Growing up in a christian home I heard the Bible applied to our daily lives more often than not. God gave me parents and a family that influenced me in such great ways and have made what I do now possible.

One of the verses that I grew up hearing was Matthew 5:45  “[God] …sends rain on the just and on the unjust.”

I always understood it to say that to mean that hard times come to good and bad people.

As a culture we as Americans hold punctuality  as a core value.  Whether that is arriving at work , beginning church service on time, showing up to a meeting before it is time to meet or that plethora of other examples that we may be able to think of in our daily lives; “on-timeness” allows us to be highly productive and thus successful and fulfilled people.

A rainy day for us is synonymous with a bad day, and for many even depression.

Rain gets in our way…

It messes up our plans…


It complicates things

In Honduras punctuality is not held as highly on the cultural value scale as are things like relationships.   It is not uncommon for someone to be late for a meeting and upon arriving to announce;

“Sorry for being late, I had a inconvenience.”

More often than not that is the end of the matter.  No further explanation, no inquiries by the others present, Just “OK, im glad you’re here!”

Hondurans are not plagued by clocks.

If someone comes by the house as they are leaving they will stay for a while and visit with them..  Thus resulting in tardiness!

As I began to work in here in Honduras I ran into all of this seeming backwards thinking and began to struggle with this, however, I came to realise many times their being late isn’t meant as an insult or offence, it is a result of them putting value on someone else time and life.

You see.. Honduras is still, even in 2016, a traditional agricultural society and traditional agriculture depends on weather cycles (rain, sunshine, dry weather, etc.) for the survival of the majority of the rural people.


Without rain crops don’t grow and in a place where cash money is less common than commodities the food that one is able to obtain is directly linked to how much steady rainfall the land receives!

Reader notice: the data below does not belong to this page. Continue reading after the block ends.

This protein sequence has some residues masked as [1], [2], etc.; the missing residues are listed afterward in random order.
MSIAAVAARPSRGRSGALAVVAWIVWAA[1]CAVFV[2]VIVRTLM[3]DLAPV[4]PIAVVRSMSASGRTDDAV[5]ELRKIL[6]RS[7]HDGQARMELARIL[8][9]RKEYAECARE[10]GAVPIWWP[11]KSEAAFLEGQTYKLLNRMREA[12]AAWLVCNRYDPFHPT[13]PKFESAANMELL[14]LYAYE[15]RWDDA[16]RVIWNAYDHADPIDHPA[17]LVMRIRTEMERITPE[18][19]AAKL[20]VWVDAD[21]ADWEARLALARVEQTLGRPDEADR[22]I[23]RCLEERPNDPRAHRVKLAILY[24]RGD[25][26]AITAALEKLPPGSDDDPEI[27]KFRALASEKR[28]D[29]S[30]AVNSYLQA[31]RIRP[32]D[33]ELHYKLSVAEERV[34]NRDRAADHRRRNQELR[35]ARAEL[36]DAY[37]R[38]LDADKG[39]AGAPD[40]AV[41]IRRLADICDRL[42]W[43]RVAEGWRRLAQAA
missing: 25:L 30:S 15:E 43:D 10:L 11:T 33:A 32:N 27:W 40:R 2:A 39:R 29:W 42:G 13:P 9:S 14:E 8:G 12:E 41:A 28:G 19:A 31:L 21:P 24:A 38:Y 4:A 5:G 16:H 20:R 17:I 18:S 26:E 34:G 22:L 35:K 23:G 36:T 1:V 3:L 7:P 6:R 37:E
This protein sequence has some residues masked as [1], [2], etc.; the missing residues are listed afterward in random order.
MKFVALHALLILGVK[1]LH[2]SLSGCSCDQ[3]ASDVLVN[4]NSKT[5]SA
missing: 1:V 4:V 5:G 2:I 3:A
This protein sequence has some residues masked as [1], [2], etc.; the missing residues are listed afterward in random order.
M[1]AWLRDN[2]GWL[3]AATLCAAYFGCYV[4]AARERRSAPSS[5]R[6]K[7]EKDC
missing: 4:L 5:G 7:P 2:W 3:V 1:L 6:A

Seeds planted – Rain= no food

Seeds planted + Rain = FOOD!!

Traditional agriculture requires a lot of patience and faith. When we plant, it is with faith that rains will come to nourish the seeds and give a harvest!


Yesterday as I was driving out of the mountains, returning home from the village of Mercedes I was caught in the middle of a rainstorm.

A rather poor picture of the awesome students of mine from Mercedes!!!A rather poor picture of the awesome students of mine from Mercedes!!!

Lots of rain just before it hit me!

Lots of rain just before it hit me!

Admittedly torrential rain on our roads do not make for the most ideal driving conditions, but I was reminded of Matthew 5:45 and the new understanding I have of it since living in Honduras and thanked God for the rains he was sending to nourish the fields!


“[God] …sends rain on the just and on the unjust.”


Despite all the evil that goes on in this world, God still blesses us!


Rain is actually a blessing to help what we have planted to grow and produce fruit!


With this understanding we then must ask ourselves…


When the rains of life come to give increase to the seeds I’m planting will it be good fruit??



Pastor Antonio Rivera passing on the knowledge to the next generation...

Pastor Antonio Rivera showing us around his farm and teaching Walter a little about growing coffee…


What kind of seeds are you sowing??






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